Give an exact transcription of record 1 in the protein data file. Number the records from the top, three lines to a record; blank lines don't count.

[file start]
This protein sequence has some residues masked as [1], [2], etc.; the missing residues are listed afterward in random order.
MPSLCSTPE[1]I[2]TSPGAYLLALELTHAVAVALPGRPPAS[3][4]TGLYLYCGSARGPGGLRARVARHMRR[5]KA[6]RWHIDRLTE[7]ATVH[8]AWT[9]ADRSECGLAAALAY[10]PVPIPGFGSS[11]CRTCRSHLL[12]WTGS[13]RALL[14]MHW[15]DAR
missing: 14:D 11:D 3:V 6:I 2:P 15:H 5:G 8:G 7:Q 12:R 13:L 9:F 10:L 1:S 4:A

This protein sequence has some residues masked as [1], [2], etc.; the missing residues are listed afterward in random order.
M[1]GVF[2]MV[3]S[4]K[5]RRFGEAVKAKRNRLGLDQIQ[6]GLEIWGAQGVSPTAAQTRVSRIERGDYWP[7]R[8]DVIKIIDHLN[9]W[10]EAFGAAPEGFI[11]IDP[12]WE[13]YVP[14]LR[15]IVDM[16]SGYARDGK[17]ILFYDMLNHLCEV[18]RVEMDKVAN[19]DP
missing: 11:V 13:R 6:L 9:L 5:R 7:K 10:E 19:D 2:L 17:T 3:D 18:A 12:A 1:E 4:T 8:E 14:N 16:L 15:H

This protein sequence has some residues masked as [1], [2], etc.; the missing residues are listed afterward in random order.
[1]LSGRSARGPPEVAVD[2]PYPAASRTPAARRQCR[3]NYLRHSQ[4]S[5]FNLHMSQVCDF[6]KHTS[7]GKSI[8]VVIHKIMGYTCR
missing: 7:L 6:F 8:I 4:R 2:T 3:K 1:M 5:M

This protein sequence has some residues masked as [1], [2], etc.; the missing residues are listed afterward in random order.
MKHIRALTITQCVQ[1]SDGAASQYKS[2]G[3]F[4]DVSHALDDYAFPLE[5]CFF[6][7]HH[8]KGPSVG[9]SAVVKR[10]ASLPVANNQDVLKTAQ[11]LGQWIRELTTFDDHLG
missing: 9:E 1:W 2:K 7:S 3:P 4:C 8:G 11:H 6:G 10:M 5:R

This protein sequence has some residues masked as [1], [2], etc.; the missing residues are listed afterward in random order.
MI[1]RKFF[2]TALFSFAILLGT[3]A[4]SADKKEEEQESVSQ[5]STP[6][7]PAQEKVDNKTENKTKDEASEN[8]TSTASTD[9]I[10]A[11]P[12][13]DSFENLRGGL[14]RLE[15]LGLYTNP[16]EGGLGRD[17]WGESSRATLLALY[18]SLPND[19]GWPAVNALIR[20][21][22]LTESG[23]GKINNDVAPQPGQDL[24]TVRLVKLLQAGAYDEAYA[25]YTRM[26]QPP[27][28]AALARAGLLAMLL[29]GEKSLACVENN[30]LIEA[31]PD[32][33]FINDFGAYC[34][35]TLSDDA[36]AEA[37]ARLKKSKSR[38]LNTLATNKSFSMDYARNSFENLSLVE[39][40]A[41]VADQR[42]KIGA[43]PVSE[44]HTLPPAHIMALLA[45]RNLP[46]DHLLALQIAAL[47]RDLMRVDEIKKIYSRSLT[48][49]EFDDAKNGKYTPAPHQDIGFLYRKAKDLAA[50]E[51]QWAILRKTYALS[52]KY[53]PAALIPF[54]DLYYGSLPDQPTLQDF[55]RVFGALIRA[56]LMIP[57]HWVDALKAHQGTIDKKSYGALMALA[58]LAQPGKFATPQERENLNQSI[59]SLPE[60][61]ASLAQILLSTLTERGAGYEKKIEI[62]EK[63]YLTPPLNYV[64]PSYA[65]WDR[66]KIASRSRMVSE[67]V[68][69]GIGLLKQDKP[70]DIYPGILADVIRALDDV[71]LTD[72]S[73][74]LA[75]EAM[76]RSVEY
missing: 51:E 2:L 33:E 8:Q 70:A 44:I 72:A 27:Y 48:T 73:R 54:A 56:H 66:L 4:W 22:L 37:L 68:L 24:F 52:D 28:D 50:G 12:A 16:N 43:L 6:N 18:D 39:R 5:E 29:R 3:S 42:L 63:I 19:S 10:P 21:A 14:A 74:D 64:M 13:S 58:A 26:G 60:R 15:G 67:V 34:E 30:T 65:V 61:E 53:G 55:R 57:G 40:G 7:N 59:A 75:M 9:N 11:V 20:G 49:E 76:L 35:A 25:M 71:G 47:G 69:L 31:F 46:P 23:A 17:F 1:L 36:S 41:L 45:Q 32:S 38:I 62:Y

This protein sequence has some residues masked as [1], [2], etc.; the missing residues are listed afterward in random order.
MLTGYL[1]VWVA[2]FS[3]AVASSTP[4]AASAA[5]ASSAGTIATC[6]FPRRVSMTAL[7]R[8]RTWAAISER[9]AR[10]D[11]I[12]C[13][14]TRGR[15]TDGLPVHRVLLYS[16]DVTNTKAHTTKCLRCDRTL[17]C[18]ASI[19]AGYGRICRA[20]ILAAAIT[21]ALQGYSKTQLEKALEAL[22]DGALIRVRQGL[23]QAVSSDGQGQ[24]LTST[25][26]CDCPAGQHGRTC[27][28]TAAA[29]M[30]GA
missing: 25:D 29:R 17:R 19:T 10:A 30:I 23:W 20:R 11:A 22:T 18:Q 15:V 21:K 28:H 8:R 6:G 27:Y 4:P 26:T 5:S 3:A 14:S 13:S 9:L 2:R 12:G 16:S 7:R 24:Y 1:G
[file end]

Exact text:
This protein sequence has some residues masked as [1], [2], etc.; the missing residues are listed afterward in random order.
MPSLCSTPE[1]I[2]TSPGAYLLALELTHAVAVALPGRPPAS[3][4]TGLYLYCGSARGPGGLRARVARHMRR[5]KA[6]RWHIDRLTE[7]ATVH[8]AWT[9]ADRSECGLAAALAY[10]PVPIPGFGSS[11]CRTCRSHLL[12]WTGS[13]RALL[14]MHW[15]DAR
missing: 14:D 11:D 3:V 6:I 2:P 15:H 5:G 8:G 7:Q 12:R 13:L 9:F 10:L 1:S 4:A